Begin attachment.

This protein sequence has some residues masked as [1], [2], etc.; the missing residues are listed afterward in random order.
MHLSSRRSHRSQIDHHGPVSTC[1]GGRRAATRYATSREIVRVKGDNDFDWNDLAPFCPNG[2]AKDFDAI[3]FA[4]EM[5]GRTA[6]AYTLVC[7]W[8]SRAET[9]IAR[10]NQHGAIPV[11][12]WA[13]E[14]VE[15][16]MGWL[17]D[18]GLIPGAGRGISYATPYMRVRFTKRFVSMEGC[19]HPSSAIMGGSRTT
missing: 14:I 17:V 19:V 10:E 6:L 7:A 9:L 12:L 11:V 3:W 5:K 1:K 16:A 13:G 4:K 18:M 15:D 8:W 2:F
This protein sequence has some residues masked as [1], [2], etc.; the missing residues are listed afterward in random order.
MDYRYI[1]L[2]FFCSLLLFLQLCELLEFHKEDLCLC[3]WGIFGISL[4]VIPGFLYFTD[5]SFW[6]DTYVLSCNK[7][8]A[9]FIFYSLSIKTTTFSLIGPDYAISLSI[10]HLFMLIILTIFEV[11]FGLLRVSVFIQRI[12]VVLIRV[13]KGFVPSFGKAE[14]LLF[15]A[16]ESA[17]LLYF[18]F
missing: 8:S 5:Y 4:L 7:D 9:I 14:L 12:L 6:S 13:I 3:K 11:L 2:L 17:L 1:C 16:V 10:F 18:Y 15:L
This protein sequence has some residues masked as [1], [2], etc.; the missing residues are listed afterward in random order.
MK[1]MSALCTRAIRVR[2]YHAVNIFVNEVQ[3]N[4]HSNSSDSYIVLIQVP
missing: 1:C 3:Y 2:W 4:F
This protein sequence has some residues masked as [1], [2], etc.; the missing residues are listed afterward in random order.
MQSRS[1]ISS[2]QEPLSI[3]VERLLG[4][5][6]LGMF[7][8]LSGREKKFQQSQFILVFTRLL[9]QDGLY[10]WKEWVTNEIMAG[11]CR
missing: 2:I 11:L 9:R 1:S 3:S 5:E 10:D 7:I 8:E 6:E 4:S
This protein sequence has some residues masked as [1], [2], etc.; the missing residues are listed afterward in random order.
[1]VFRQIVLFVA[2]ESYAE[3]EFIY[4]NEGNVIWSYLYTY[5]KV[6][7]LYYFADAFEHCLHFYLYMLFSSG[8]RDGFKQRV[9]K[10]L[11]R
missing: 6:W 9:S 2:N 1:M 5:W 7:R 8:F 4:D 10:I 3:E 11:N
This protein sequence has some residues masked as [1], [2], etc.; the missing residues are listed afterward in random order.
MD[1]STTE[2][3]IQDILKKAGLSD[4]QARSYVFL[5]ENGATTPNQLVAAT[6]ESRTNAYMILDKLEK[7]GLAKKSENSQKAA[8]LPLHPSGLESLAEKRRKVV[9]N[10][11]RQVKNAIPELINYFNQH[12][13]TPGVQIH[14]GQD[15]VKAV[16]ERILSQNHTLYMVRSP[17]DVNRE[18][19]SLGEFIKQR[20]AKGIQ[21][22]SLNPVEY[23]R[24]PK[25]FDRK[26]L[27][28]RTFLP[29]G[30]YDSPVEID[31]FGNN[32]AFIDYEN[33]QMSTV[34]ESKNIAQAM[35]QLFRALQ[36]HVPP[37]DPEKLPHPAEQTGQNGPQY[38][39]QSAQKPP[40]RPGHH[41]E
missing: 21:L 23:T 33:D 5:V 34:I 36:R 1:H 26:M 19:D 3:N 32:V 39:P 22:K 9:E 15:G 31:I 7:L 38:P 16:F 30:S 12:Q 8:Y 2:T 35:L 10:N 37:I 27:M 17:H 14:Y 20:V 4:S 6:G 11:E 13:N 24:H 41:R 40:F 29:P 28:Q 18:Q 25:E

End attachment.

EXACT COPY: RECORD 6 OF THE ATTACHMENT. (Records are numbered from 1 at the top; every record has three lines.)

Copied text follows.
This protein sequence has some residues masked as [1], [2], etc.; the missing residues are listed afterward in random order.
MD[1]STTE[2][3]IQDILKKAGLSD[4]QARSYVFL[5]ENGATTPNQLVAAT[6]ESRTNAYMILDKLEK[7]GLAKKSENSQKAA[8]LPLHPSGLESLAEKRRKVV[9]N[10][11]RQVKNAIPELINYFNQH[12][13]TPGVQIH[14]GQD[15]VKAV[16]ERILSQNHTLYMVRSP[17]DVNRE[18][19]SLGEFIKQR[20]AKGIQ[21][22]SLNPVEY[23]R[24]PK[25]FDRK[26]L[27][28]RTFLP[29]G[30]YDSPVEID[31]FGNN[32]AFIDYEN[33]QMSTV[34]ESKNIAQAM[35]QLFRALQ[36]HVPP[37]DPEKLPHPAEQTGQNGPQY[38][39]QSAQKPP[40]RPGHH[41]E
missing: 21:L 23:T 33:D 5:V 34:I 36:R 1:H 26:M 19:D 3:N 32:V 39:P 22:K 9:E 15:G 31:I 7:L 38:P 16:F 30:S 12:Q 8:Y 2:T 35:L 10:N 37:I 27:M 17:H 14:Y 20:V 4:S 6:G 11:E 13:N 24:H 41:R 40:F 29:P 28:Q 18:Q 25:E